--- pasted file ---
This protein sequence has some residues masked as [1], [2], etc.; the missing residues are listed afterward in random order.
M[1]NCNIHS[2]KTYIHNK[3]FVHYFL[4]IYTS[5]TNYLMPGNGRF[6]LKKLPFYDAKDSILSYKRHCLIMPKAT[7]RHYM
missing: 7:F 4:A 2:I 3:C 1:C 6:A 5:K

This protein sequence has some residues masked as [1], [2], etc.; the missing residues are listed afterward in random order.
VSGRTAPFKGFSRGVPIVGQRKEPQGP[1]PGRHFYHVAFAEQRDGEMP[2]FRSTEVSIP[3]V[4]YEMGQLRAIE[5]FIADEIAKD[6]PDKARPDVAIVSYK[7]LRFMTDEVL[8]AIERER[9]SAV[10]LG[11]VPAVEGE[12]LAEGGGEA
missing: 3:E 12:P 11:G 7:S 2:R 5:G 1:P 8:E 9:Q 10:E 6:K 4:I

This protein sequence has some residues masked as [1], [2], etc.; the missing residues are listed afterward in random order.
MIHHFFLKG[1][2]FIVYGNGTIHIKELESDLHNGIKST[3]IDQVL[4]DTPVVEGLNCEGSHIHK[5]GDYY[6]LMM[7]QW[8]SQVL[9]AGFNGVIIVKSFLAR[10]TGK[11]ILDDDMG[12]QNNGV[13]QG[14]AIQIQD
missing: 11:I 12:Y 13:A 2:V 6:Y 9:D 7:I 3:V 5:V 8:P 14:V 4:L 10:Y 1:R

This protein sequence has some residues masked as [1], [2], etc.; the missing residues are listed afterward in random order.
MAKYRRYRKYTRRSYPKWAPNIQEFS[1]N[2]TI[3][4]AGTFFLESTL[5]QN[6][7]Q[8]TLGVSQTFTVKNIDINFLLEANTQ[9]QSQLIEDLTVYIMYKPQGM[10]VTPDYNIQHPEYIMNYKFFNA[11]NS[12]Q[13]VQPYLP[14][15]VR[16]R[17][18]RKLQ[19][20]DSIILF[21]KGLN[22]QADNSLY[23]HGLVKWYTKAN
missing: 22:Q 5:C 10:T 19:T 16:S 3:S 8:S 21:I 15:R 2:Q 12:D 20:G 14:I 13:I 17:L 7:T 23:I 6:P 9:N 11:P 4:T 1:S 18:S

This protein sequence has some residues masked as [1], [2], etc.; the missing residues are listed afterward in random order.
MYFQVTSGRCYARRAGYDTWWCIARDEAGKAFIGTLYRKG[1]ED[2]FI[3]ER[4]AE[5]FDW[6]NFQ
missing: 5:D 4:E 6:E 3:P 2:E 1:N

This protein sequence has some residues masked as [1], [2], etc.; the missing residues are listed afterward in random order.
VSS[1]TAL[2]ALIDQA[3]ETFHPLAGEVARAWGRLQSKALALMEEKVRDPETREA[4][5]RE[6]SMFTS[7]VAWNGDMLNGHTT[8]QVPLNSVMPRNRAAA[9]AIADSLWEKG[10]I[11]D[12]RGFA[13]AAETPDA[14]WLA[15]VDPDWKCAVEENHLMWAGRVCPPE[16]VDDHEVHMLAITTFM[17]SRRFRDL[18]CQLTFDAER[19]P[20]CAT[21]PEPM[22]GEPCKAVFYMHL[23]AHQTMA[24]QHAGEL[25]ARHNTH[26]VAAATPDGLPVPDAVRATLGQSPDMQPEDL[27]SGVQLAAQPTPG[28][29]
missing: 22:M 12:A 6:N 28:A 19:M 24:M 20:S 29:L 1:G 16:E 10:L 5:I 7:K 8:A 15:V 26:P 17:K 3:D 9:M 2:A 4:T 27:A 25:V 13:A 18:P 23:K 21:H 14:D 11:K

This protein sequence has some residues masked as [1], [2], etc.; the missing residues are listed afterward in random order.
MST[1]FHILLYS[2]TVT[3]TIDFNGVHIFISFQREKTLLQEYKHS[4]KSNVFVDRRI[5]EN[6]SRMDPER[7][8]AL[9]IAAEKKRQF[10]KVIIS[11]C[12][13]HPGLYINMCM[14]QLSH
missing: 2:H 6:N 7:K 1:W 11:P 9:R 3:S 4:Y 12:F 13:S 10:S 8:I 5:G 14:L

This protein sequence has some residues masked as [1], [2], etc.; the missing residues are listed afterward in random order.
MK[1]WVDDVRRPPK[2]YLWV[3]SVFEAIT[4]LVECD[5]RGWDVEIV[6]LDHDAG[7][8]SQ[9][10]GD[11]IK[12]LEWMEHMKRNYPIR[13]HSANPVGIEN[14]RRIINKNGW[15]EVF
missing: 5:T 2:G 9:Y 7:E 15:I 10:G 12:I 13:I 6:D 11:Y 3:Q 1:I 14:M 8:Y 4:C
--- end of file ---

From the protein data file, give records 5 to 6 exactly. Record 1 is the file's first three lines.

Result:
This protein sequence has some residues masked as [1], [2], etc.; the missing residues are listed afterward in random order.
MYFQVTSGRCYARRAGYDTWWCIARDEAGKAFIGTLYRKG[1]ED[2]FI[3]ER[4]AE[5]FDW[6]NFQ
missing: 5:D 4:E 6:E 3:P 2:E 1:N

This protein sequence has some residues masked as [1], [2], etc.; the missing residues are listed afterward in random order.
VSS[1]TAL[2]ALIDQA[3]ETFHPLAGEVARAWGRLQSKALALMEEKVRDPETREA[4][5]RE[6]SMFTS[7]VAWNGDMLNGHTT[8]QVPLNSVMPRNRAAA[9]AIADSLWEKG[10]I[11]D[12]RGFA[13]AAETPDA[14]WLA[15]VDPDWKCAVEENHLMWAGRVCPPE[16]VDDHEVHMLAITTFM[17]SRRFRDL[18]CQLTFDAER[19]P[20]CAT[21]PEPM[22]GEPCKAVFYMHL[23]AHQTMA[24]QHAGEL[25]ARHNTH[26]VAAATPDGLPVPDAVRATLGQSPDMQPEDL[27]SGVQLAAQPTPG[28][29]
missing: 22:M 12:A 6:N 28:A 19:M 24:M 20:S 29:L 1:G 16:E 10:L 5:I 7:K 8:A 15:V 26:P 17:K 3:D 9:M 2:A 4:T 27:A 25:V 13:A 18:P 23:K 21:H 14:D 11:K